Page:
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1776

1776(1972)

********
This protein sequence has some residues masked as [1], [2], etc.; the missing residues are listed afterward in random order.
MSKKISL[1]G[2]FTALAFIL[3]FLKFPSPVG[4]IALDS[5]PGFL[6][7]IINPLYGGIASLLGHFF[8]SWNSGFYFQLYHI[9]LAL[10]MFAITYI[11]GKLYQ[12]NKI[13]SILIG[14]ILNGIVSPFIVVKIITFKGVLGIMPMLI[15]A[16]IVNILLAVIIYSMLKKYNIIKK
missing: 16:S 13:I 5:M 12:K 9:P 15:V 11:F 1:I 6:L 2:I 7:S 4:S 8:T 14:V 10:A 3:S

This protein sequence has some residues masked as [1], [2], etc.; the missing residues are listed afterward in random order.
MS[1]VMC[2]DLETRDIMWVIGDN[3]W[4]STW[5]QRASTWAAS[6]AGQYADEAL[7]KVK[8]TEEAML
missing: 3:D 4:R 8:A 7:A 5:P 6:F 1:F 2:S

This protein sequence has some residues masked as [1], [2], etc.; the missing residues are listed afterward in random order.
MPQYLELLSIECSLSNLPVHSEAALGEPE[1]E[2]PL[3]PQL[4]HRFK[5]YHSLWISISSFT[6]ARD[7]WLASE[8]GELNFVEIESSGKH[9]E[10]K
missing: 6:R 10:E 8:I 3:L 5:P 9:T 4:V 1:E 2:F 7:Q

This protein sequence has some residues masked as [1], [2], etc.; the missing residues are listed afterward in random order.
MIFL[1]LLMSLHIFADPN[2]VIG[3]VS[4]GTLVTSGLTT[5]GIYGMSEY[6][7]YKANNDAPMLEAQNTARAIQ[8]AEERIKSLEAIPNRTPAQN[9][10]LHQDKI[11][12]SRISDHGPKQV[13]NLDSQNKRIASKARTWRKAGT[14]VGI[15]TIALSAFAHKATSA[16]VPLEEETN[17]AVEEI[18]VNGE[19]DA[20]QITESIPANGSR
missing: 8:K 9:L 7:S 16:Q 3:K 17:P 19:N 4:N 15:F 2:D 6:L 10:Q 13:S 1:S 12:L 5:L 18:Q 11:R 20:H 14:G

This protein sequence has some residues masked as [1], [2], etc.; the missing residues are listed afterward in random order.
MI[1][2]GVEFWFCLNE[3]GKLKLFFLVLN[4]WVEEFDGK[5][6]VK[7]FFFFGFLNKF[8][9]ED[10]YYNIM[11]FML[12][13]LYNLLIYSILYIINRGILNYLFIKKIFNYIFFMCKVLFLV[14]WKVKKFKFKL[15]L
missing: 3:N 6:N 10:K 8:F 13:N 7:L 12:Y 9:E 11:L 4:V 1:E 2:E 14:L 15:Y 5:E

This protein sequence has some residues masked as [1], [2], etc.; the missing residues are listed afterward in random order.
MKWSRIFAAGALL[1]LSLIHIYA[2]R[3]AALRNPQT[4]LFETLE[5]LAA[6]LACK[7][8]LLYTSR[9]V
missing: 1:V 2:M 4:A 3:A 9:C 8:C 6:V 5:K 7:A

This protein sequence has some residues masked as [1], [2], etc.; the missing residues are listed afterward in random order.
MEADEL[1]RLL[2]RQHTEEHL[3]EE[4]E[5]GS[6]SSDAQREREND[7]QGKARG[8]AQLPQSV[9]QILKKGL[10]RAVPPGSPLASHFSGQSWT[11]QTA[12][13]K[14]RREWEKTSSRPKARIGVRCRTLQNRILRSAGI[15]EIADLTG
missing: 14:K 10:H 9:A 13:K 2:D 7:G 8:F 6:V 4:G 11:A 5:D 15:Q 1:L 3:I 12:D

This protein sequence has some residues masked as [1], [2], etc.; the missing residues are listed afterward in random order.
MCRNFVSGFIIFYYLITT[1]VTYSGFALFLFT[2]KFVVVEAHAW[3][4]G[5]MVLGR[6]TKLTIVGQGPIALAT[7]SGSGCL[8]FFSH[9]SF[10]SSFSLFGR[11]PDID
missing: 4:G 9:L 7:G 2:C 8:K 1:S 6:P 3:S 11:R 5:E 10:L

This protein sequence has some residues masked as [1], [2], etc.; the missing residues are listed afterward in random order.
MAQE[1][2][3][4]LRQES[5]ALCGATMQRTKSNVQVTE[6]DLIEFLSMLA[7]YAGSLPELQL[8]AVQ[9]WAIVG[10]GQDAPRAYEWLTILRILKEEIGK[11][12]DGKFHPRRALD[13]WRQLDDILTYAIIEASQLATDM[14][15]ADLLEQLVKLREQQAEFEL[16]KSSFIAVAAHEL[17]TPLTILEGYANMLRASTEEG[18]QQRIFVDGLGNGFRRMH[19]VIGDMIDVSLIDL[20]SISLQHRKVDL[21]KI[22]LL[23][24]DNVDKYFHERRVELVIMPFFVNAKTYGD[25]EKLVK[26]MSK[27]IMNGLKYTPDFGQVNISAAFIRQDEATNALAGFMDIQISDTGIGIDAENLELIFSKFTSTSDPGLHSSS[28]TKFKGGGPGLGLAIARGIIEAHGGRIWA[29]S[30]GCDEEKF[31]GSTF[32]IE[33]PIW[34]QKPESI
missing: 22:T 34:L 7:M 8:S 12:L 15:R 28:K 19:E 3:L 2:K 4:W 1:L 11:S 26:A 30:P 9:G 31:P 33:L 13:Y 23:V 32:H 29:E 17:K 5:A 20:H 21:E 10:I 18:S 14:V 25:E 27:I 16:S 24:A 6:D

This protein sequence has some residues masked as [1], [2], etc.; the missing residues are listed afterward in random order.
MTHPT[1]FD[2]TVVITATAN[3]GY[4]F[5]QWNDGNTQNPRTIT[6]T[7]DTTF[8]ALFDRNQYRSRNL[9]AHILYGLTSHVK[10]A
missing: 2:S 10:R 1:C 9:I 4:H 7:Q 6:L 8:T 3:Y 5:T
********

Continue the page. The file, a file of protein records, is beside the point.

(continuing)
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In Philadelphia, on 8 May 1776, Massachusetts delegate John Adams urges the Continental Congress to debate whether officially to secede from England. Although many congressmen support the "independency" issue, all are offended by Adams' frequent tirades and implore him to sit down. Instead, the frustrated Adams leaves the building, but regains his composure by thinking about his wife Abigail, who remains in Massachusetts to manage their farm. In a letter, Adams writes Abby that the king is sending twelve thousand mercenaries to subdue the colonists and asks her to coordinate the neighboring women to make saltpeter to use in the manufacture of gun powder. In her reply, Abby refuses unless Adams agrees to send her sewing pins, which are scarce in wartime. On another day, Adams complains about Congress' indecisiveness to Ben Franklin, who is one of three delegates from Pennsylvania. Franklin suggests that Adams let someone more popular lead the cause and convinces Richard Henry Lee, a Virginian delegate from an old, influential family, to solicit the support of the Virginia House of Burgesses. Meanwhile, Congress, headed by its president, John Hancock, receives by courier from Gen. George Washington of the Continental Army, frequent, depressing missives, reporting shortages, ill-trained soldiers and the intention of British troops to split the colonies in half at New York. When Lee returns, he presents Virginia's resolution for independence, but John Dickinson of Pennsylvania, leading the opposition, makes a counter proposal to postpone the issue indefinitely. As Charles Thomson, the secretary of Congress, calls the roll, six colonies vote in favor of postponement and six against, with one abstention. When Stephen Hopkins, one of three delegates from Rhode Island, returns from a brief trip to the privy down the street, he casts the deciding vote to continue the debate. A discussion then commences, in which Dickinson defends England, but other delegates complain about repressions, high taxes and abolished rights and Franklin suggests that America has spawned a new race requiring a new nation. Highly charged emotions temporarily erupt into a brawl, but Hancock restores order. Edward "Ned" Rutledge of South Carolina claims that the South wishes to be ruled neither by England nor the North. Judge James Wilson of Pennsylvania, a toady to Dickinson, timidly suggests that more time is needed. Even Samuel Chase of Maryland, who supports independence, believes the decision must wait until Washington's military success is assured, to prevent them being hanged as traitors. Adams argues that an army needs inspiration, such as a flag and a purpose, and claims that Americans have "spirit." To this, Dickinson jeers and calls Adams a "madman," and the two come to blows, creating havoc. A gunshot fired into the air by a delegate quiets the room and cancer-ridden Caesar Rodney, one third of the Delaware delegation, decries that England is cutting off their air. Rodney then faints and, when revived, realizes he is too ill to remain. Apologizing for leaving Delaware split on this important issue, Rodney departs, aided by Scotsman Thomas McKean, another Delaware delegate. Taking advantage of their absence, Rutledge proposes to end the debate and take the vote. Realizing the cause is lost without Delaware, Franklin stalls for time and is rewarded by the arrival of New Jersey delegates, who support independence. Dickinson proposes that the decision to secede must be unanimous, so that no colony is forced to fight England against its will. On the issue of unanimity, the colonists are again split, but the tie is broken by Hancock who explains that, without agreement, Americans will fight each other in military battles. Knowing that a unanimous vote is impossible, Adams and Franklin ask for postponement until they prepare a written document and, to everyone's surprise, the usually taciturn Virginian, young Thomas Jefferson, eloquently argues that a document is needed to explain to the world the reason for their action. During the vote, the colonies are again undecided, but Hancock breaks the tie in favor of postponement. A committee is formed by Adams, Franklin, New Yorker Robert Livingston, Connecticut's Roger Sherman and, against his will, Jefferson, who has been away from home for six months. When deciding who will write the document, all make excuses, leaving Jefferson with the responsibility, although he protests that he "burns" to see his wife. Jefferson then spends the next week unsuccessfully trying to write. Realizing that Jefferson's "problem" must be solved before the bigger task is achieved, Adams sends for Jefferson's wife Martha and, when she arrives, the couple retreats from the world to sate their passions. While waiting, Adams conjures Abigail in his mind and imagines talking with her at their farm. The next morning, Franklin and Adams introduce themselves to Martha, who coyly praises the way her husband plays the violin. Meanwhile, Congress carries out mundane duties and McKean returns, predicting that Rodney will never leave home again. To no avail, Adams, Franklin and McKean try to win others to their side. When another dispatch from Washington reports disorder, confusion and an assembly of prostitutes at the New Brunswick army training ground, Adams convinces Chase and Franklin to accompany him to check out the situation. After Congress adjourns that day, custodian Andrew McNair and his assistant visit with the courier, who tells them about his horrific battle experiences. Near the end of June, Thomson reads Jefferson's draft, as Jefferson paces outside the room. Upon returning, Franklin and Adams report that the soldiers are excellent marksmen who work well together if motivated, and that Chase is persuading the Maryland assembly to approve independence. As they wait for the reading to finish, Jefferson, Franklin and Adams discuss whether a dove, a turkey or an eagle should symbolize the new nation. For several days, delegates make amendments to the document, with Jefferson's approval and to Adams' annoyance. When Sherman questions the need to criticize the English Parliament, Adams cries out that they are having a revolution and must offend somebody. On 30 June, Dickinson tries to remove a reference to King George being a tyrant, but this change Jefferson refuses to make. By 1 July, after everyone seems satisfied, Rutledge contests a passage referring to the abolition of slavery. Angrily, Rutledge accuses Northerners of hypocrisy, pointing out that New England ships carried slaves from Africa to the South and, with the other Southerners, abandons the meeting. Just then, Chase returns, announcing that Maryland approves independence. Although his pro-independence colleagues remain demoralized, Adams asks McKean to fetch Rodney from Delaware. After other delegates leave for the evening, Franklin, though against slavery, tells Adams that the offending passage must be forfeited. After an exchange of heated words, Adams climbs to the building's bell tower and imagines Abby's words of support. Unexpectedly, a shipment arrives containing several barrels of saltpeter made by Massachusetts women. With new confidence, Adams asks Jefferson to talk to Rutledge and sends Franklin to persuade Wilson. Then, Thomson shows him a message from a discouraged Washington, who asks, "Does anybody care?" Depressed, Adams remains in the assembly room late into the night, wondering whether he is alone in envisioning America's great future. At Adams' moment of despair, Dr. Lymon Hall of North Carolina reveals that he, too, is in the room. Able to see what Adams sees, Hall has decided to change his vote. On 2 July, after McKean returns with Rodney, Congress commences the vote, knowing that a single "nay" will defeat the issue. Eight colonies vote in favor of the resolution, but Rutledge demands that the slavery passage be removed. Adams wants to object, but Franklin says that nothing else will matter unless independence is secured. Without commenting, Jefferson strikes out the passage, and the Southerners vote favorably. Last is Pennsylvania. Because Franklin is in favor and Dickinson, against, Wilson now realizes that his vote will determine the course of history. After telling Dickinson that he does not want that responsibility, Wilson votes in alignment with the others, and thus the resolution is adopted. Hancock signs the document, but Dickinson, apologizing, abstains. Instead, Dickinson announces he will fight in the Continental Army, but hope for reconciliation with England. On 3 July, Washington is in New York, preparing for battle. On 4 July, Hancock orders McNair to ring the bell, as each delegate signs the Declaration of Independence.